If you want to can add a tongue made from red felt and a little fly made out of clear plastic wings and black pipe cleaner.

Once assembled, if you squeeze the frogs cheeks, the mouth should open and close.


Homemade fire starters are a great “craft” to make before you go camping.  They will help get your campfire going a lot faster and with less frustration.  There are lots of different ways to make firestarters so you can use what you have readily available.

To make fire starters you will need:

  • A burnable cup
    • cardboard egg cartons
    • paper mini-cupcake liners
    • 3 oz paper cups
  • Fill
    • sawdust
    • dryer lint
    • dry pine needles
    • shredded paper
    • dried coffee grounds
  • Wick (optional)
    • matches
    • candle wick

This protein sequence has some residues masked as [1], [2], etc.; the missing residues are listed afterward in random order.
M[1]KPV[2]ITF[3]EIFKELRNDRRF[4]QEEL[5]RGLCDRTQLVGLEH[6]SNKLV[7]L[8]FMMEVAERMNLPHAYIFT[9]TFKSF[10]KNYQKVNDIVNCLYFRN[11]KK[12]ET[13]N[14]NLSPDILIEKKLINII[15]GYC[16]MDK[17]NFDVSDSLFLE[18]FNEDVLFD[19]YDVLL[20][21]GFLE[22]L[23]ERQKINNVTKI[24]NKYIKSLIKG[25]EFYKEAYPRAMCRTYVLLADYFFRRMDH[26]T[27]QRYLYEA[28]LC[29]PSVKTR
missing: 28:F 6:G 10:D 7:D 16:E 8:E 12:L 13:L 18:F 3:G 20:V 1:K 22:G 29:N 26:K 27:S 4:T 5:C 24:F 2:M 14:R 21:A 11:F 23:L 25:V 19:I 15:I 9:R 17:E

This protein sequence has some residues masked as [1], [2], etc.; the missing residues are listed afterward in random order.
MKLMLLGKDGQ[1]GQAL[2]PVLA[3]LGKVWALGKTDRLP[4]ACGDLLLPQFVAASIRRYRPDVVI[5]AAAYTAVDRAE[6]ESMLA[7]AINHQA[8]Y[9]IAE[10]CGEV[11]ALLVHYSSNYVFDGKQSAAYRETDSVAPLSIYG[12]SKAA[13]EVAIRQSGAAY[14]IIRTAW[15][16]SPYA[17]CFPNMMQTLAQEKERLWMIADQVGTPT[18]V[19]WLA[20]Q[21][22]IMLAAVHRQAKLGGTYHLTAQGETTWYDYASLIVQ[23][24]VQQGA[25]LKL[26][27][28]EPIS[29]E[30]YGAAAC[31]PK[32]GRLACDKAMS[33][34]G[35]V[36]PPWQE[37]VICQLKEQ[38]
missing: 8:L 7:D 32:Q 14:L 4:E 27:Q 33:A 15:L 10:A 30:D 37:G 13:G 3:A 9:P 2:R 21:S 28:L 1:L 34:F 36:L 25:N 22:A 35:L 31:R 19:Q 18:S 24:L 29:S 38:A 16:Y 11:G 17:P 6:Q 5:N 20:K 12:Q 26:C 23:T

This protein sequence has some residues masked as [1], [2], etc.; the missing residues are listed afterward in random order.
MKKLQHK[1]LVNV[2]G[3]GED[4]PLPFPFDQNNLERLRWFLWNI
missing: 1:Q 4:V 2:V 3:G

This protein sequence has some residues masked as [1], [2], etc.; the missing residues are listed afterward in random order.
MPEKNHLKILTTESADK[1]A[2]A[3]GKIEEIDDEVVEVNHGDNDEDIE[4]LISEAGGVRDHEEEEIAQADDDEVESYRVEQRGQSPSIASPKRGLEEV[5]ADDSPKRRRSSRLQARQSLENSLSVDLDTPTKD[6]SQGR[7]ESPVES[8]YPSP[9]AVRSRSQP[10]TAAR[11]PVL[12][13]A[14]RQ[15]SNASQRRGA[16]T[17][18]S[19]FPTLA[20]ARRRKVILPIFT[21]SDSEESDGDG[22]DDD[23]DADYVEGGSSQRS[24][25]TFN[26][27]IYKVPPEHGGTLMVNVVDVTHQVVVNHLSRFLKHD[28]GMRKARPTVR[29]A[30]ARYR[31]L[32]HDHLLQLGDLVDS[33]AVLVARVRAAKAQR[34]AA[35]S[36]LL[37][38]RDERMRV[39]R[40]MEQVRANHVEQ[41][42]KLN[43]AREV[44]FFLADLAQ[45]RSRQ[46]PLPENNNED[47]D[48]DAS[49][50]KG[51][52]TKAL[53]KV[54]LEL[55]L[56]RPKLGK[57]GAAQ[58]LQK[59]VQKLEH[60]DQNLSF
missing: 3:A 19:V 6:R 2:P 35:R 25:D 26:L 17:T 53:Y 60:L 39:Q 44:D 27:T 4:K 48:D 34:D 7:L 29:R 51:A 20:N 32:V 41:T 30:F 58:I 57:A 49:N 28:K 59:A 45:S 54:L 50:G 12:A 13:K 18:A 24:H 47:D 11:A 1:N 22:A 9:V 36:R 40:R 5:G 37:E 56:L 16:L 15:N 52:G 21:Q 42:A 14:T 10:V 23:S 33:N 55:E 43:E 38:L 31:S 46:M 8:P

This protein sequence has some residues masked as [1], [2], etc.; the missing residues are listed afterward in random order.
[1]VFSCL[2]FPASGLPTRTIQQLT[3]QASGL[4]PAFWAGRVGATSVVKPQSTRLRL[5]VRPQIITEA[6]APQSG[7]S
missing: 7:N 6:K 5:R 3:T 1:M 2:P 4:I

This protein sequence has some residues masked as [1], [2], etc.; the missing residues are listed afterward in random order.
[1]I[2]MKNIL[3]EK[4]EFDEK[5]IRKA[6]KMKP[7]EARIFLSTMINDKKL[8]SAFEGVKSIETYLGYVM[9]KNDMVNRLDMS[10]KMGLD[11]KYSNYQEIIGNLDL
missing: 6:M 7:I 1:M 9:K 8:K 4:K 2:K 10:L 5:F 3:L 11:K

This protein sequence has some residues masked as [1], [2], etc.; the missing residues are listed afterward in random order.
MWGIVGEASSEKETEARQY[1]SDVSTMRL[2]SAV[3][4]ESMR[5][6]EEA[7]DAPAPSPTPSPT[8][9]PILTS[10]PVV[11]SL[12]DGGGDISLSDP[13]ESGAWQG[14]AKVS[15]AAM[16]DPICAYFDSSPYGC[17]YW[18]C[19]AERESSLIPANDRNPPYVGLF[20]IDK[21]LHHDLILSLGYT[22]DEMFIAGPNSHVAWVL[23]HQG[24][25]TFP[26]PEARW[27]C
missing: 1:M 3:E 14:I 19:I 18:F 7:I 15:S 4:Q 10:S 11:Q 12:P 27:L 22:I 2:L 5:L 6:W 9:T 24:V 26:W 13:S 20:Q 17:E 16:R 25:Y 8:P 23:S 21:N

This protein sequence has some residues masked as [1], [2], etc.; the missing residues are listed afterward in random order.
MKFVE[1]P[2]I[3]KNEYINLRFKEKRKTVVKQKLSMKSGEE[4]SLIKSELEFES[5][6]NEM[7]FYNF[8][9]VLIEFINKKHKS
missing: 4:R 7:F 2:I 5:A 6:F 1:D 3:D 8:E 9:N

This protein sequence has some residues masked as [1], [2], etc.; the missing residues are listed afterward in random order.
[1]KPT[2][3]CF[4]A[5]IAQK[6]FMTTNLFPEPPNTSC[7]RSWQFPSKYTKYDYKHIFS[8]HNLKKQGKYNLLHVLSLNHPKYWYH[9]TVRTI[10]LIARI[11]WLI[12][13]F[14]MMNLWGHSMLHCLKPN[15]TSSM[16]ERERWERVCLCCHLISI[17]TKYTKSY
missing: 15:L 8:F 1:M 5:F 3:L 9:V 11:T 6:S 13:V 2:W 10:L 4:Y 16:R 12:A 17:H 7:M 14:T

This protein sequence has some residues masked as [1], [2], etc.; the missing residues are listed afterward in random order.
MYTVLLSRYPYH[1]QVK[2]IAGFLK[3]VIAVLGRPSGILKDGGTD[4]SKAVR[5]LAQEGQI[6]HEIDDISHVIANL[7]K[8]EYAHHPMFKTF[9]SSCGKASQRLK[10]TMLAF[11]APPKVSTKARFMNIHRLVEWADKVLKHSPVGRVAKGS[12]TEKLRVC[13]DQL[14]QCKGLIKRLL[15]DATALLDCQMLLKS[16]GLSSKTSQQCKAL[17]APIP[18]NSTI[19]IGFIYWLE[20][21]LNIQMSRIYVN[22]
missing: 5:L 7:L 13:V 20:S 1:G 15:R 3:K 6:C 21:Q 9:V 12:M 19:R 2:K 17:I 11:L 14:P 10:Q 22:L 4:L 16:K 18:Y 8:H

• wax
    • Commercial paraffin
    • old candles
  • Empty soup can to use as a double boiler
  1. Make sure your cups are on a solid surface.  If you are using cupcake liners, sent time in a cup cake pan.  You may want to cover the surface first in case of spilled wax.
  2. Put the fill in your cups.  You should fill them almost all the way to the top.
  3. If you are adding wicks or matches you want to put them in the center of the fill, sticking upwards.
  4. Always melt wax in a double boiler.  I like to use an old can as the inner pot for easier clean up.  You can squash the can a little before you start to make a pouring spout.
  5. Cover the fill in each cup with hot wax
  6. Wait for them to cool.  If you are using egg cartons you’ll want to cut them apart after cooling.

Surf Safe: Staying Safe Online

I blogged about Ontario’s Cybercitizen Challenge in May.  This WAGGGS challenge covers similar ground but in greater detail.  The challenge is divided into three categories: Connect, Protect and Respect plus a whole section of warm up activities.  I also like that there is a “Taking it further” section to many of the activities.